Posted by: Ford Elms on Wednesday, 19 September 2007 at 1:22pm BST

While I too would love to have Sr. Joan running certain things Anglican, let us keep in mind that she is a faithful Roman Catholic. Furthermore, she is a faithful Roman Catholic who has had the guts to face off with the "Old Boys Club" at the Vatican and win! She has no reason to leave Rome and no desire to so either.

But if she can defy the Vatican, think of what she could do to our puffed up Primates? It is "...a consumation devoutly to be wished."

Posted by: Deacon Charlie Perrin on Wednesday, 19 September 2007 at 2:58pm BST

First time I've encountered the writing of this religious. I assume that she's a Roman Catholic, in which case, I'm nonplussed when she writes: "We said, at one time, that it was gravely immoral to charge interest on loans, that it was mortally sinful to miss Mass on Sunday, that people could not read books on the Index, that the divorced could not remarry." Don't at least two of the four remain forbidden for Roman Catholics?

Posted by: Alan Harrison on Wednesday, 19 September 2007 at 4:24pm BST

But Ford - are you also making up a god who is very easygoing on certain sins (despite all he has said for millenia)?

I find I agree with you up to the point where you become unwilling to challenge those who say it is suddenly ok to do certain things which the church has long understood the scriptures to say God prohibits.....and most of the church in the US as well as the GS still thinks this is what He said and what He means. So, let us stop making up our own gods and return to His word?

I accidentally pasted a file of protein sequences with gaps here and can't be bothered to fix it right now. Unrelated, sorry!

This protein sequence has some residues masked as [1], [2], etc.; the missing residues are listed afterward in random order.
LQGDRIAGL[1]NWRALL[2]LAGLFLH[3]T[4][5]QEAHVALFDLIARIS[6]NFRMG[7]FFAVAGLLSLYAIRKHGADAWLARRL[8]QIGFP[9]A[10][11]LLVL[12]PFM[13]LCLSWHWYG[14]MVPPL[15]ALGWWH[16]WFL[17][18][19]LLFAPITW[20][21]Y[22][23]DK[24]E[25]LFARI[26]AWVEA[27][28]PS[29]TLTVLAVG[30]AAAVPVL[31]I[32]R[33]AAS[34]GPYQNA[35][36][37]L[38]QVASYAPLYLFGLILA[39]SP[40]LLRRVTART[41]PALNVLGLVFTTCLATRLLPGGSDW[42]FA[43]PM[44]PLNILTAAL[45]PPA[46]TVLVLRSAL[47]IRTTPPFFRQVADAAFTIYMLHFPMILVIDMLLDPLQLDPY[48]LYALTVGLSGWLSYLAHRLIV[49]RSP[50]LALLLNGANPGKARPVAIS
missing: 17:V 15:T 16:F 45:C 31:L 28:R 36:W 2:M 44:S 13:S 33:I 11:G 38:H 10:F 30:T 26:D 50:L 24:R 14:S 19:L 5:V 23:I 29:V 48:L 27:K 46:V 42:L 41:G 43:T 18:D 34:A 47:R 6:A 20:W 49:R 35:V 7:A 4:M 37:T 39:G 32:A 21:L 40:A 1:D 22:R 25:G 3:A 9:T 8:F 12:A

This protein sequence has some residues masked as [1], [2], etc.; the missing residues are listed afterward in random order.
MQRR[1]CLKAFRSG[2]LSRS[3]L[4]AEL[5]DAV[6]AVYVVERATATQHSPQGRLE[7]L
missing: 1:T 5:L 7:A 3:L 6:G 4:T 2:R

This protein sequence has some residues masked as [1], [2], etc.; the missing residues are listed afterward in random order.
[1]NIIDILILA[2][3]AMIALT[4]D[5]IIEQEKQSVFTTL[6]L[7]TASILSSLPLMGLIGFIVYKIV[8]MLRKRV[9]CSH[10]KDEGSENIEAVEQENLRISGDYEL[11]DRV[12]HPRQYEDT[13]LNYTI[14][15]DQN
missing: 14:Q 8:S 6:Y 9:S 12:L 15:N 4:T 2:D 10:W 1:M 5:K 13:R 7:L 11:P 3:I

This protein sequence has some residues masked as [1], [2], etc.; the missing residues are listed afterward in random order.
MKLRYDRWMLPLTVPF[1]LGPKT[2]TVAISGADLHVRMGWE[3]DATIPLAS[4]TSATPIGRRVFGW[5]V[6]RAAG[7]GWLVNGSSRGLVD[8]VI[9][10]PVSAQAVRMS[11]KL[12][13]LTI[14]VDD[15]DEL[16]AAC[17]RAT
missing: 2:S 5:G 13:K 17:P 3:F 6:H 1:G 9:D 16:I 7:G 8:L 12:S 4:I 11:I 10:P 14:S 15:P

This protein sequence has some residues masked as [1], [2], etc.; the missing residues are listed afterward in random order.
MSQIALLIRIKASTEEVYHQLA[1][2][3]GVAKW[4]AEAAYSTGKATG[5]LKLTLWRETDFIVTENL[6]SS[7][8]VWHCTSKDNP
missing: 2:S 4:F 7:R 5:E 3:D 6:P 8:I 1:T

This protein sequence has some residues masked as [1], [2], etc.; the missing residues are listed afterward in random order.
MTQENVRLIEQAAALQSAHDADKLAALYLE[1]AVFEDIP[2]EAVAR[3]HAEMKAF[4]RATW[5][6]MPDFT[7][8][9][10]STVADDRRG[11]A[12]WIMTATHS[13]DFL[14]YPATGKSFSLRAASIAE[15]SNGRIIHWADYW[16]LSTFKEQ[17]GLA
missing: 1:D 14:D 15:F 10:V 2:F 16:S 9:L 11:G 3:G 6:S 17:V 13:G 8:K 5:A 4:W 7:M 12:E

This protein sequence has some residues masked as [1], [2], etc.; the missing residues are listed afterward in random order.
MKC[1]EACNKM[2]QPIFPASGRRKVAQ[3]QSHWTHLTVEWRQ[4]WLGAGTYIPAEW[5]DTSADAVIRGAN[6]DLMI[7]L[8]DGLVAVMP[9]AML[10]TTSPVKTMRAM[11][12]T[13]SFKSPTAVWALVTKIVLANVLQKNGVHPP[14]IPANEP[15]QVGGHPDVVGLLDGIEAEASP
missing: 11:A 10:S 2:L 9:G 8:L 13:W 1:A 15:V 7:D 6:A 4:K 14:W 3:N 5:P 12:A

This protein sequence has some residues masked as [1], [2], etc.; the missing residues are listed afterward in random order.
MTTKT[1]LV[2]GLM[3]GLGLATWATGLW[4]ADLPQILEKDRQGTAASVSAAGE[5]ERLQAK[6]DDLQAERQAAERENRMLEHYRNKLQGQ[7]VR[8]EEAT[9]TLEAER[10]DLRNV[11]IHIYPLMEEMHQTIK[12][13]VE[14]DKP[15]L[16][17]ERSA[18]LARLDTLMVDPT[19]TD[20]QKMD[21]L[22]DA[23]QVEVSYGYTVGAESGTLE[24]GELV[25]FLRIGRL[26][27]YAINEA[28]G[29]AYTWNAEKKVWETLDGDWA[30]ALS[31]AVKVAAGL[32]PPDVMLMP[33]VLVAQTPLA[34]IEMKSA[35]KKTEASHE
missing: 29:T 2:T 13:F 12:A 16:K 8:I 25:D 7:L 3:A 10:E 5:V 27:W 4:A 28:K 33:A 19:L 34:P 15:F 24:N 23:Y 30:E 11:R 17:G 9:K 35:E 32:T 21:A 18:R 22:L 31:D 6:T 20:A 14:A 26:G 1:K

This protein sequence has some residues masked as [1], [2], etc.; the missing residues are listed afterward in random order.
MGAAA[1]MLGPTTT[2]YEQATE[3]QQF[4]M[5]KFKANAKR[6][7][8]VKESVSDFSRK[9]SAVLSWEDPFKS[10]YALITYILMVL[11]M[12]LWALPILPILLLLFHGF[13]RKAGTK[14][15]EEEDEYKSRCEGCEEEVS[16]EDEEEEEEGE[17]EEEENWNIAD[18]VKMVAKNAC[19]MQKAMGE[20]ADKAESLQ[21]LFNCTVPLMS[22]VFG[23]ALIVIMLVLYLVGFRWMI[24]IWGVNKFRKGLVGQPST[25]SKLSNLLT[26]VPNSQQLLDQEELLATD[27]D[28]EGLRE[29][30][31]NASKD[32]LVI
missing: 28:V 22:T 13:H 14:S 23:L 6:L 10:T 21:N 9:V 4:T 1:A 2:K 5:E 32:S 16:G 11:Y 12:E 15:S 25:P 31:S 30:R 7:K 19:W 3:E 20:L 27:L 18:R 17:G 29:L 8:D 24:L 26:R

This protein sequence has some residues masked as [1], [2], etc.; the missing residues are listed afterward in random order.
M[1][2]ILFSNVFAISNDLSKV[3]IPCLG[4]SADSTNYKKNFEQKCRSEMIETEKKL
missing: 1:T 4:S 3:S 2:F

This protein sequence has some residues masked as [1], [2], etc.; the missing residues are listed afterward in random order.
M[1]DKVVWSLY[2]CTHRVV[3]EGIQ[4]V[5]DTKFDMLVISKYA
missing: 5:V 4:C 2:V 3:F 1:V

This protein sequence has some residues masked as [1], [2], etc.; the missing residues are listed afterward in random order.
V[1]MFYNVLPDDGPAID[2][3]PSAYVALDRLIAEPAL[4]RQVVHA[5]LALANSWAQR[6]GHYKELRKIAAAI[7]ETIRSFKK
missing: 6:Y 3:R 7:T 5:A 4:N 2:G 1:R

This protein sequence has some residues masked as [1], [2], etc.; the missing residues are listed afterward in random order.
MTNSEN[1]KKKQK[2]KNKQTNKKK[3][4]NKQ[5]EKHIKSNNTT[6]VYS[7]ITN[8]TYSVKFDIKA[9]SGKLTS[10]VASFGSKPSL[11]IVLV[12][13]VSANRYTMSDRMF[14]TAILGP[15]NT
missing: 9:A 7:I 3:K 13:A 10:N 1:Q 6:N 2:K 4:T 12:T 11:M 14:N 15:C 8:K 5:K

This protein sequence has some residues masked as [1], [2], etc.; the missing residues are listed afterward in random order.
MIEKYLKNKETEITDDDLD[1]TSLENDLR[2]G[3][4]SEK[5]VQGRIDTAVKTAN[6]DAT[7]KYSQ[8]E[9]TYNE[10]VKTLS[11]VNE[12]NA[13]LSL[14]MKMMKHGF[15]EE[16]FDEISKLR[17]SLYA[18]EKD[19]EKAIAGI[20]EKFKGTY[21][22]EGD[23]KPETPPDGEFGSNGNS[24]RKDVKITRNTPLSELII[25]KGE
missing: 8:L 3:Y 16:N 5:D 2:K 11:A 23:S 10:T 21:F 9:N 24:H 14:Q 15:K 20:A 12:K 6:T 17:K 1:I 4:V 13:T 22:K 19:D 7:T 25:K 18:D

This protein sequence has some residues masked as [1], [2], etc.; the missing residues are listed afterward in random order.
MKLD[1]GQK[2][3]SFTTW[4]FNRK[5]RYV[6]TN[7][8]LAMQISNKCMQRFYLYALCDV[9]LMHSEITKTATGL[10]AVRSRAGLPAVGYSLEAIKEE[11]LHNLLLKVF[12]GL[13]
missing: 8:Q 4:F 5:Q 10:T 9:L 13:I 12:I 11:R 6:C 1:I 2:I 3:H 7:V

Posted by: NP on Thursday, 20 September 2007 at 9:51am BST

"are you also making up a god who is very easygoing on certain sins (despite all he has said for millenia)?"

No. How am I doing this? The problem is that you understand redemption and salvation in terms of getting away with breaking the Law. We're not even talking the same language.

As to this:
"challenge those who say it is suddenly ok to do certain things which the church has long understood the scriptures to say God prohibits"

I have repeatedly pointed out to you how this has occurred time and again in the Church. It is not justification for anything. It is instead a question: Why do you think that you actually have the right to accuse others of this when you directly enjoy, or are in a position to enjoy, the fact that the Church has done this already? That's the point, you go getting all indignant that someone somewhere is breaking the Law as you seem to think it is when you yourself benefit from previous breakings of that Law. You can't accuse people of "fudging" the Gospel when you benefit from similar fudges. You can't accuse others of ignoring the bits they don't like when you do the same thing. That just brings the Gospel into disrepute. And remember, NP, we will be judged as we judge. You insist on rigid adherence to the Law, a Law which our religion teaches us was good but not perfect, which does not make us holy, and which God came to free us from. As they drag me off with the goats, I expect to hear the Voice from the Throne say, "Now, then, NP, you condemned everyone who didn't obey the Law, so you shall be judged according to your obedience to it." Give thought to that while you have time to do something about it.

Posted by: Ford Elms on Thursday, 20 September 2007 at 2:46pm BST

Thanks for your reply, Ford.